Few household names mean more to modern art than “Guggenheim.” A family of miners-turned-philanthropists, the Guggenheims struck it rich in the 19th century, amassing a fortune that has since sparked and fueled major modernist movements.
Today, the Guggenheim legacy is largely linked to New York City’s Guggenheim Museum, an institution founded by Solomon R. Guggenheim in 1937. This site, however, is not the only important Guggenheim museum of modern art. Situated along Venice’s Grand Canal is the Peggy Guggenheim Collection, a palazzo-turned-museum founded by Peggy Guggenheim. Much more than Solomon’s niece, this forward-thinking art enthusiast is one of modernism’s most influential curators—and one of the most successful female collectors of all time.
Learn about Peggy Guggenheim’s extraordinary life with these five priceless facts.
Her father died aboard the Titanic.In 1898, Marguerite “Peggy” Guggenheim was born in New York City to Florette Seligman and Benjamin Guggenheim. The son of mining magnate Meyer Guggenheim, Peggy’s father had inherited ample money, allowing him to split his time between New York City and Paris. On April 10, 1912, the millionaire boarded the Titanic, a ship bound for the Big Apple, in Cherbourg, France. At the time, the 2,453-passenger ocean-liner was famous for its astounding size. Just a few days later, however, it would tragically take on a new legacy when it struck an iceberg and sunk, killing over half of its capacity—an impeccably-dressed Benjamin Guggenheim included.
“We’ve dressed up in our best,” Benjamin Guggenheim reportedly told James Etches, an assistant steward, when he noticed that the magnate and his valet had foregone life vests for evening wear, “and are prepared to go down like gentlemen.”
Peggy Guggenheim was just 14 at the time of her father’s death. In 1919, on her 21st birthday, she inherited $2.5 million (about $37 million today). The following year, she moved to Paris, where she met and mingled with the city’s avant-garde artists—many of whom she’d later promote as a patron of the arts.
She “discovered” Jackson Pollock.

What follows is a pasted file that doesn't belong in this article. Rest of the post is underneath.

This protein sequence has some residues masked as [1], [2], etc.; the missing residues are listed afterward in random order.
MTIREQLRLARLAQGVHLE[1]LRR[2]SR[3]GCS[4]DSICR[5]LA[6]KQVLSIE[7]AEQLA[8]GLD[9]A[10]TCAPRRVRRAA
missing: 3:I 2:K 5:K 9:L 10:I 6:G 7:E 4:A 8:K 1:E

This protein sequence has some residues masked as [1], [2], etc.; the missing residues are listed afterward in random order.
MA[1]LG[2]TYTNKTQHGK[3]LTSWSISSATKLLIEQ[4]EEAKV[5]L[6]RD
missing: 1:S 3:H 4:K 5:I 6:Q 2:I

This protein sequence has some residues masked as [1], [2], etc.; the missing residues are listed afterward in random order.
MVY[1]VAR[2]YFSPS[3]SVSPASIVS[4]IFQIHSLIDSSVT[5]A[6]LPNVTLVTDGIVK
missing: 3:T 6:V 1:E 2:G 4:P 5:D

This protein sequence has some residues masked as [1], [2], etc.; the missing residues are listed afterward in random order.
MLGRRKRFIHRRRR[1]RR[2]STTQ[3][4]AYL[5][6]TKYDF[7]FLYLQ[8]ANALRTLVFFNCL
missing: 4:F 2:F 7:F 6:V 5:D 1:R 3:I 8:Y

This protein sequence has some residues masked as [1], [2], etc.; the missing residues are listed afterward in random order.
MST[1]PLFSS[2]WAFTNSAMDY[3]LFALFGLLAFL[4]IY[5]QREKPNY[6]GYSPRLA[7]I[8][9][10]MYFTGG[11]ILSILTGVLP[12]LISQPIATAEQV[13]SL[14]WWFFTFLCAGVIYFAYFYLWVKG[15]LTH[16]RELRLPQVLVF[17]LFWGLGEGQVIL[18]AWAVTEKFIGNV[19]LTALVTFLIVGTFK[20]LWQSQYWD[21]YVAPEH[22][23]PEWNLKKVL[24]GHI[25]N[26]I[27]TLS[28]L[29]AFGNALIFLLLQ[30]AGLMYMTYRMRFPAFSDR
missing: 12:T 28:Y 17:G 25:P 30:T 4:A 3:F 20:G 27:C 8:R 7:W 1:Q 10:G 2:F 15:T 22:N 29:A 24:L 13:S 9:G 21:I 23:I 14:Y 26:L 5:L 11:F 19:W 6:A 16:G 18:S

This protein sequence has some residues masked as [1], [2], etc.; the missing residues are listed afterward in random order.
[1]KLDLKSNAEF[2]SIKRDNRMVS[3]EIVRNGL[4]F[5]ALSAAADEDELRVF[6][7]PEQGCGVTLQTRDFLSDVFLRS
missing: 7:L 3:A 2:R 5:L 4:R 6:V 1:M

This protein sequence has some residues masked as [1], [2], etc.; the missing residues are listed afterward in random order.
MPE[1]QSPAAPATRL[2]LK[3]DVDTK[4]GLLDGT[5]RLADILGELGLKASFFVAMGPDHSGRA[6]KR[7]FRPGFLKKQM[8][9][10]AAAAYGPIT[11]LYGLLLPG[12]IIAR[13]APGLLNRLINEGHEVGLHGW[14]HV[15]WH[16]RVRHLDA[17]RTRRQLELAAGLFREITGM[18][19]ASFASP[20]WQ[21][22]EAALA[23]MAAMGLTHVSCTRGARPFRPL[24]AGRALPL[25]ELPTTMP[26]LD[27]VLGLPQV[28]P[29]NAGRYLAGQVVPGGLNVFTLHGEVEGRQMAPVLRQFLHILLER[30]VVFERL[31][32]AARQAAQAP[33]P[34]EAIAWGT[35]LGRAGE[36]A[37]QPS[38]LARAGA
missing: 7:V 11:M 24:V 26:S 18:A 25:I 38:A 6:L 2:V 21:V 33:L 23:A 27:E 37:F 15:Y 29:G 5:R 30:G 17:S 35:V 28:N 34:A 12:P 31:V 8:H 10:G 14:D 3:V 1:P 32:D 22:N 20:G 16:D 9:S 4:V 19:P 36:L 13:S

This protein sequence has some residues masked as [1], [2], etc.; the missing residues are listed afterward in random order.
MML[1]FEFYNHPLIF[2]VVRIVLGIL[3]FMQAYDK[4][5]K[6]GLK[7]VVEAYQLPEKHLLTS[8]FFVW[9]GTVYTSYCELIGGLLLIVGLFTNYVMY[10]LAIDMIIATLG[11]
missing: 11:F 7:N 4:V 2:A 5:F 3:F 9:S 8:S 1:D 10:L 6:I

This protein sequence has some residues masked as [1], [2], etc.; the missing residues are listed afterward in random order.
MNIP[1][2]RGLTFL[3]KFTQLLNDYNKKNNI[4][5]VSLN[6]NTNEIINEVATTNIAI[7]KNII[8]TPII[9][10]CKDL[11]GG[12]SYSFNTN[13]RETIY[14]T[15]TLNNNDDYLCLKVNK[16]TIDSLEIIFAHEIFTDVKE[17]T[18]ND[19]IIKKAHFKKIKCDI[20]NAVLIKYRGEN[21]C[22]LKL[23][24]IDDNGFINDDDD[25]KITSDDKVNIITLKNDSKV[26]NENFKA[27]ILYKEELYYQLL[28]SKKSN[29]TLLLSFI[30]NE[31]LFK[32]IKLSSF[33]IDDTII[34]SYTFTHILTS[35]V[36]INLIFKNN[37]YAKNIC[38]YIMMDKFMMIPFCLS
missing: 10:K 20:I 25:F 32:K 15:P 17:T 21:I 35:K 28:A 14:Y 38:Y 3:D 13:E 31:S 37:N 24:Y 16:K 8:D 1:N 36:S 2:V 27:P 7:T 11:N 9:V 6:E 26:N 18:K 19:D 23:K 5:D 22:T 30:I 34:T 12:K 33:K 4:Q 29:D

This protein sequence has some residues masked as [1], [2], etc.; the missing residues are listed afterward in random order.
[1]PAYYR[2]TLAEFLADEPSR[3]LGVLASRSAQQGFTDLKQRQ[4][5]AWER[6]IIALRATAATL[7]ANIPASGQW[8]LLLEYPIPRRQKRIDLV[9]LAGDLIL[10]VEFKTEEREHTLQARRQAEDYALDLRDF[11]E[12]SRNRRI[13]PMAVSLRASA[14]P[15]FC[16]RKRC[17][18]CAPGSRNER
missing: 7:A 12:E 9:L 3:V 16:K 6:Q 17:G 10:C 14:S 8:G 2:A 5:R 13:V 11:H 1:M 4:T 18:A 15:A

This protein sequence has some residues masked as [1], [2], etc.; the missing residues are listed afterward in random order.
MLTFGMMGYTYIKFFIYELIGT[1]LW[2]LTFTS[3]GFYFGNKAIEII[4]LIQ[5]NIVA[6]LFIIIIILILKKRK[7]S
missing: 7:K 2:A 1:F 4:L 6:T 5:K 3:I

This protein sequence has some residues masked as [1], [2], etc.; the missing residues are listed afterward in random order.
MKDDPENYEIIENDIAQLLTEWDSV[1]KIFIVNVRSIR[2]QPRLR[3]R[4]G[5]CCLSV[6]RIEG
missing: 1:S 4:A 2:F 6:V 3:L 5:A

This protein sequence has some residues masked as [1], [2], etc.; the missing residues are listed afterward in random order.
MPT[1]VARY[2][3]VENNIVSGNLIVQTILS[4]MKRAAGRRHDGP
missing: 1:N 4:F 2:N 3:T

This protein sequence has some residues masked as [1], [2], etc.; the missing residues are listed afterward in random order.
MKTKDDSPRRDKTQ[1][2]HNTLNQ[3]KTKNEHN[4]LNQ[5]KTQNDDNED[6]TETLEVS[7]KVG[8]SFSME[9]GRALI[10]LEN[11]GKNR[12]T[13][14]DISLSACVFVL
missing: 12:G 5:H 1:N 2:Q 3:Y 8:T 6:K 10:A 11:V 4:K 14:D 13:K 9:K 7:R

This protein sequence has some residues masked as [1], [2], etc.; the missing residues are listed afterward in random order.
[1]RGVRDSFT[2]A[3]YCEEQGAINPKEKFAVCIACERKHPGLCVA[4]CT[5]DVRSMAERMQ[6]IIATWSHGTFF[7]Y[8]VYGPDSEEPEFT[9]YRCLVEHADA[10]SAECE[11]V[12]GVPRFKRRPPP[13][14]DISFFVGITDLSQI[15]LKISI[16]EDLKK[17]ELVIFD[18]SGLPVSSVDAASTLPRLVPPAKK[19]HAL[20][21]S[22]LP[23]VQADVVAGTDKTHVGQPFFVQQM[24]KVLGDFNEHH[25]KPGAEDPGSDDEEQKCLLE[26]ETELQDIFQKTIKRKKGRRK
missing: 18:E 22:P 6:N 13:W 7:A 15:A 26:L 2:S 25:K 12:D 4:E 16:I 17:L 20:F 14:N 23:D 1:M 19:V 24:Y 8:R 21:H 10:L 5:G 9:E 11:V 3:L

In 1938, Guggenheim opened Guggenheim Jeune, her first gallery, in London. This same year, she began collecting art in earnest, investing her inheritance in Surrealism, abstract works, and other modernist movements and styles. “I put myself on a regime to buy one picture a day,” she later recalled.
Many of the pieces purchased by Guggenheim were first featured in exhibitions at Guggenheim Jeune and, from 1941, at her Art of This Century gallery in New York City. In addition to presenting works by established artists like Pablo Picasso, Georges Braque, and Constantin Brâncuși, Guggenheim’s shows included pieces by up-and-coming artists, like Robert Motherwell, Clyfford Still, and Jackson Pollock, whose Guggenheim-commissioned Mural launched his successful career in 1943.
“The mural was a leap forward for Pollock, and not only in aesthetic terms,” Helen A Harrison, author of Jackson Pollock, explains. “With Guggenheim as his patron, Pollock joined the ranks of an avant-garde that was taken seriously by the critics, collectors, and curators whose opinions mattered.”
Guggenheim would later name her “discovery” of Pollock as her “greatest accomplishment,” ranking higher than her collection itself.
The Louvre refused to house her collection during World War II.Within a short span of time, Guggenheim’s “one-picture a day” plan proved successful. By 1939, she had acquired 10 Picassos, 40 Ernsts, eight Mirós, four Magrittes, three Man Rays, three Dalís, one Klee, and one Chagall, among others. By today’s standards, these holdings make up a practically priceless collection. Guggenheim’s taste, however, was ahead of her time. Even the world-renowned Louvre Museum in Paris did not recognize its worth, refusing to house it during the Nazi invasion and forcing Guggenheim to ship it to the United States as “household goods.”
With her precious collection safe in New York City, Guggenheim decided to open Art of This Century, an “American outpost for the European avant-garde.” At the end of the war and a five-year-marriage to artist Max Ernst, Guggenheim returned to Europe—this time for good.
She moved into an unfinished 18th-century palazzo in Venice.
In 1947, Guggenheim moved to Venice. The following year, she exhibited her collection in the city’s famed biennale, and, in 1949, she purchased the Palazzo Venier dei Leoni (the “Unfinished Palace of the Lions.”)
The story behind Guggenheim’s palazzo is this: In 1749, the Veniers—a noble Venetian family—commissioned architect Lorenzo Boschetti to design a five-story palazzo perched on the Grand Canal. Unfortunately, extenuating circumstances hindered the project’s construction, and the single-story palazzo was left unfinished. The building changed hands several times before Guggenheim would make it her permanent place of residence, and, soon after, an art museum.
Guggenheim opened her home to the public in 1951, inviting visitors to peruse her collection—displayed inside the palazzo and its beautiful gardens—free of charge until she passed away in 1979.
She is buried next to her 14 dogs.
Following her death, Guggenheim’s ashes were tucked away in a corner of her sculpture garden. Today, in addition to visiting the groundbreaking figure’s grave, visitors to the Peggy Guggenheim Collection can also pay their respects to other important Guggenheims: her 14 late Lhasa Apsos. “Here lie my beloved babies,” a plaque above her pups’ tomb reads. It then lists each of her dogs, from Cappucino (1949-1953) to Cellida (1964-1979).
With her dogs, her art, and the Grand Canal (“If anything can rival Venice in its beauty,” Guggenheim once mused, “it must be its reflection at sunset in the Grand Canal”) by her side, it’s hard to imagine a more exceptional resting place for such an extraordinary person.